University of Glasgow: Frality May Be Reversible For Some People With Rheumatoid Arthritis

Rheumatoid arthritis patients living with frailty may find their frailty is reversible following treatment, according to a new study.

The research, published in RMD Open and led by the University of Glasgow, looked at frailty – a vulnerability to poor health-outcomes – in people with rheumatoid arthritis (RA). The study used data from the UK Biobank and the Scottish Early Rheumatoid Arthritis Cohort, which includes people with newly diagnosed RA in Scotland.

Older age women with arthritis

The study found that frailty is common in people with rheumatoid arthritis, including in many younger people aged below 65, however the findings suggest that as people’s rheumatoid arthritis was treated and became less active, their degree of frailty was also reduced.

While the study found that people with more severe or active rheumatoid arthritis are more likely to be identified as frail, and people with frailty were more likely to be admitted to hospital or die, early control of rheumatoid arthritis disease activity could help ameliorate frailty.

Dr Peter Hanlon, Clinical Research Fellow at the University’s Institute of Health and Wellbeing, said: “It’s incredibly encouraging to see from our study that frailty can be reduced in people with rheumatoid arthritis, particularly in younger patients. We know that frailty can be reduced, but it can be challenging to identify people for whom this is possible.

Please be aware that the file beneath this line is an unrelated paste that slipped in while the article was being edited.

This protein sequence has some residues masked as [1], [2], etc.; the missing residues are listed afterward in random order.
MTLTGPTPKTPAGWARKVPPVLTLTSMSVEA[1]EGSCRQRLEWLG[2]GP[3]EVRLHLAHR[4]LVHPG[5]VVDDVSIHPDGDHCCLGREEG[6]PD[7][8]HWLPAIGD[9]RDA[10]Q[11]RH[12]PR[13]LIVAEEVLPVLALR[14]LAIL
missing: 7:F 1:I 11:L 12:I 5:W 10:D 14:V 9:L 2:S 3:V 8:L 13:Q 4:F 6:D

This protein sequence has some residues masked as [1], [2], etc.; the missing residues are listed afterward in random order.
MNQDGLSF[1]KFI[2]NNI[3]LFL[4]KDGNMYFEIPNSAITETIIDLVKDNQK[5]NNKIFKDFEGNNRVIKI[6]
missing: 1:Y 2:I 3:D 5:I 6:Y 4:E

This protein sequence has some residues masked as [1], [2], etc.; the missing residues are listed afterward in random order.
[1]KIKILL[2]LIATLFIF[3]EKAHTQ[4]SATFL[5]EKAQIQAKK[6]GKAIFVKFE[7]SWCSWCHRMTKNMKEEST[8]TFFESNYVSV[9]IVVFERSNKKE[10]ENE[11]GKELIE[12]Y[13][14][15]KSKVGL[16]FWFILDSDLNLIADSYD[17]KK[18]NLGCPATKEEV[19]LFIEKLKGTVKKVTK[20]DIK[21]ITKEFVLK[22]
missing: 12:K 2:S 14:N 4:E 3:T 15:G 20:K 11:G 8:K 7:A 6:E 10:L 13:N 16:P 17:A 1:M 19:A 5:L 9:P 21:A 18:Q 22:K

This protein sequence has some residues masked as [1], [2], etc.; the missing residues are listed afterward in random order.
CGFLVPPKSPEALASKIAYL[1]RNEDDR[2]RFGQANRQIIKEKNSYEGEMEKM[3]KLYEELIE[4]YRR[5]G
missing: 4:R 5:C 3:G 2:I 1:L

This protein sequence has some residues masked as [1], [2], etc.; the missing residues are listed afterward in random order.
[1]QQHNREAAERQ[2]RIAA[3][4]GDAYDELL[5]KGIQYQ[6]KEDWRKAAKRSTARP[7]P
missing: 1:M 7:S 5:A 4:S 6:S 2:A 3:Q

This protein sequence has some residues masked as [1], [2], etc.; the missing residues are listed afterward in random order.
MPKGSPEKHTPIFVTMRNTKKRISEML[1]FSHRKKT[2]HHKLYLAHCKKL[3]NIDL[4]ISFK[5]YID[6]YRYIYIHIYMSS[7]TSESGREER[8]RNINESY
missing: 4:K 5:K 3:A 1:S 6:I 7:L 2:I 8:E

“Our findings certainly indicate that some people with frailty and active rheumatoid arthritis have the potential to improve their frailty status with treatment of their RA. This knowledge is incredibly beneficial for clinicians when assessing people with RA and deciding on a broad approach to treatments; and also suggests care should be taken in applying a ‘label’ of frailty to people living with RA, given the potential to reverse this following treatment.”

The study looked at people with RA identified from the Scottish Early Rheumatoid Arthritis (SERA) cohort (newly diagnosed, mean age 58.2 years) and UK Biobank (established disease, mean age 59 years).

Based on the frailty index, frailty was common in the SERA cohort (12% moderate, 0.2% severe) and the UK Biobank cohort (20% moderate, 3% severe).

Neha Issar-Brown, Director of Research at Versus Arthritis, said: “Rheumatoid arthritis (RA) can affect anyone of any age, and for some can take months, sometimes years, to get an accurate diagnosis. It is a debilitating and unpredictable disease, and if not treated and brought under control can cause disabling damage to joints and an increased risk of frailty and hospitalisation.

“This research provides further clear evidence of the importance and very real benefit in people quickly finding the most effective treatment that will reduce the impact of RA and prevent it getting worse.

“It also underscores a key principle for Versus Arthritis research priorities – applying a holistic approach for people with arthritis, which includes the management of pain, mental health and fatigue, so they get the treatment that’s right for them at the right time.”

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